And I’m pretty sure Caputo referred to him as ‘Craig’ Monroe in the video.
On to the next one though. Terry Foster had this to say in his latest:
“The man that could’ve been a key piece for a Pistons franchise turnaround showed up at The Palace Friday night, and definitely looked like savior.
He was kind and respectful off the court, and a stone cold killer on it.”
Wow. Sounds great. Who is this mystery man?
Kevin Durant never had plans to come and play in Detroit, before he re-signed last summer with the Thunder, but is definitely the kind of player the Pistons need to earn wins in the standings, respect in the league, and enthusiasm among the fanbase.
To recap, the Pistons savior is a guy they never had a chance to draft, trade for or sign as a free agent? Perfect!
I can’t wait for the season to be a few weeks old so the guys who only write about the Pistons twice a year will finally be gone.
Russell Westbrook discusses competing against Rodney Stuckey and other up-and-coming young lead guards in the NBA
Let’s be honest. PistonPowered could use a little infusion of style. So periodically, former MLive It’s Just Sports Swag Consultant Eric Woodyard will stop by the site with some insight on the Pistons and the NBA. Woodyard has contributed at MLive, he covers the Pistons for SLAM Online, he files video reports on his YouTube channel and he writes for the Western Herald. You can also follow his Twitter updates. He covers quite a few games throughout the year, and he’ll send us a variety of interviews and interesting conversations he has related to the Pistons. Make him feel welcome here. — Patrick Hayes
As a team in transition, the Pistons are a team with young players who also need veteran leadership around to help mold them into professionals. Morris Peterson of the Thunder is respected around the NBA as one of the classiest players and a good locker room guy. He’s made a mark on several young guys around the league, including former Raptors teammate Charlie Villanueva.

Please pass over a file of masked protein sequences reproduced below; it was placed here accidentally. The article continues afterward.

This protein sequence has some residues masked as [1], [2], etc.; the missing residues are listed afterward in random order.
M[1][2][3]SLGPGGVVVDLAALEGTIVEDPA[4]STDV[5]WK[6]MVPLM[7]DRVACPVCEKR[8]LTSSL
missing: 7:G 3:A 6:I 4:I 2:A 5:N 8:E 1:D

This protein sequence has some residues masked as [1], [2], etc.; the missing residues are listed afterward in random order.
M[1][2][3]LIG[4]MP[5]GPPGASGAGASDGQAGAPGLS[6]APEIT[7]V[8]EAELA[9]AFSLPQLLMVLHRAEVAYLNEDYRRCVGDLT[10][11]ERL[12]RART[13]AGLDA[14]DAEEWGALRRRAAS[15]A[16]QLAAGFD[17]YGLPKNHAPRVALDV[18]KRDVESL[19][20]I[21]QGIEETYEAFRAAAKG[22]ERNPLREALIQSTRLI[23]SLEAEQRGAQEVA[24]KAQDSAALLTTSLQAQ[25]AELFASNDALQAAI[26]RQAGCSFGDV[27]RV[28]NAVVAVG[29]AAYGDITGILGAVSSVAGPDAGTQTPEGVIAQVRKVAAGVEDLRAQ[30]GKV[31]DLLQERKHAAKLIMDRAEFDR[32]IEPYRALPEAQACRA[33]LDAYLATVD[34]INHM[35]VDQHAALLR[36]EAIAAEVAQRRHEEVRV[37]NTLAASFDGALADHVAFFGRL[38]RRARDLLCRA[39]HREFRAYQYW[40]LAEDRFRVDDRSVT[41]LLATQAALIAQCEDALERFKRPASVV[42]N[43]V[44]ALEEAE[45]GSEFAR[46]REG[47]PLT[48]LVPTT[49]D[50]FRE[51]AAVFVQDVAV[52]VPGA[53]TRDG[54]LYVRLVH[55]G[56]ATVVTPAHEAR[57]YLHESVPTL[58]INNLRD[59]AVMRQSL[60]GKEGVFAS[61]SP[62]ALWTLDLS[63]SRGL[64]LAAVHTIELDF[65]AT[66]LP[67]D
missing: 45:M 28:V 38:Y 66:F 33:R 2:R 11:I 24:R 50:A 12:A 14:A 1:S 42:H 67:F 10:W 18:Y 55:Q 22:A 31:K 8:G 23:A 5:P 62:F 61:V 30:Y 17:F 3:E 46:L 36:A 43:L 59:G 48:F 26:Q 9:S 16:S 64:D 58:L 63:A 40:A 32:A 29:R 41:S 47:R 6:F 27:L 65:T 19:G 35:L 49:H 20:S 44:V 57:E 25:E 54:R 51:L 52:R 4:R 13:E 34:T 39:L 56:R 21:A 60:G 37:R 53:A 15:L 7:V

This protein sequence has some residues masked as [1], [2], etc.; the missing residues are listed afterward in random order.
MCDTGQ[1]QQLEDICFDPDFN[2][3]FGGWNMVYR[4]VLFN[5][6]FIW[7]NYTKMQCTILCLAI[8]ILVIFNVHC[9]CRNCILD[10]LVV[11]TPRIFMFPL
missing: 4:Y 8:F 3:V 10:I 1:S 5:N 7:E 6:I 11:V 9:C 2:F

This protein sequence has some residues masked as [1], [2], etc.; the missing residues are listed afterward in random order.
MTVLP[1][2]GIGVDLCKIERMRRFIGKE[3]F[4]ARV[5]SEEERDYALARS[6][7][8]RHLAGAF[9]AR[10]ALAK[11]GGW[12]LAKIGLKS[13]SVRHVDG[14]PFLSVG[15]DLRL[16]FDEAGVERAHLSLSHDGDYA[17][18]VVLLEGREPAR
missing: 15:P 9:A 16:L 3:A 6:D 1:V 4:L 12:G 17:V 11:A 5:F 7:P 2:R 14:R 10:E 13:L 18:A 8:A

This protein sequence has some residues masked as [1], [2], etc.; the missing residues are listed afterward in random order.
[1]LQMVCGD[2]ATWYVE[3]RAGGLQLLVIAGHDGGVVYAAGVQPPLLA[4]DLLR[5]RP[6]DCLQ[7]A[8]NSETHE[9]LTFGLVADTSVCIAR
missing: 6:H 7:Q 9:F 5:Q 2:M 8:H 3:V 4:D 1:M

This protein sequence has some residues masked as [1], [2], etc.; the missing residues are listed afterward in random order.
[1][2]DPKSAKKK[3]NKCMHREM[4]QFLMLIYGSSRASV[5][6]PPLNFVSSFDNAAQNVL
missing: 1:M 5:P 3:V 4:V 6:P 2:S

Also, it’s tradition for me. Anytime Peterson is anywhere in my vicinity I have to catch up with him. Although he was on the inactive list, there wasnt any other player on the roster that I wanted to talk with more, not even Kevin Durant.
That’s how us Flintstones roll.
Eric Woodyard: Obviously you’re back home. How does it feel to be back home in Michigan?
Morris Peterson: It’s always good to be back home and see some familiar faces especially with the long season and being on the west coast. We dont get a chance to get home so it’s always good to come home and see some familiar faces and see your family.
EW: I read something the other day where it talked about how the young guys on this team was blazing you because you were older than most of the players on this team, could you talk about how that’s been? (laughs) Do they still tease you about that?
MP: (laughs) Not as much, but that first week was rough. It’s a thing to go from being one of the youngest guys in the locker room, I remember those days, to now being the older guy but it’s all good that just means they like you.
EW: Last year when we talked, I asked you how was it to play with Chris Paul. This year you’re with another superstar in Kevin Durant, how fun is it to watch him?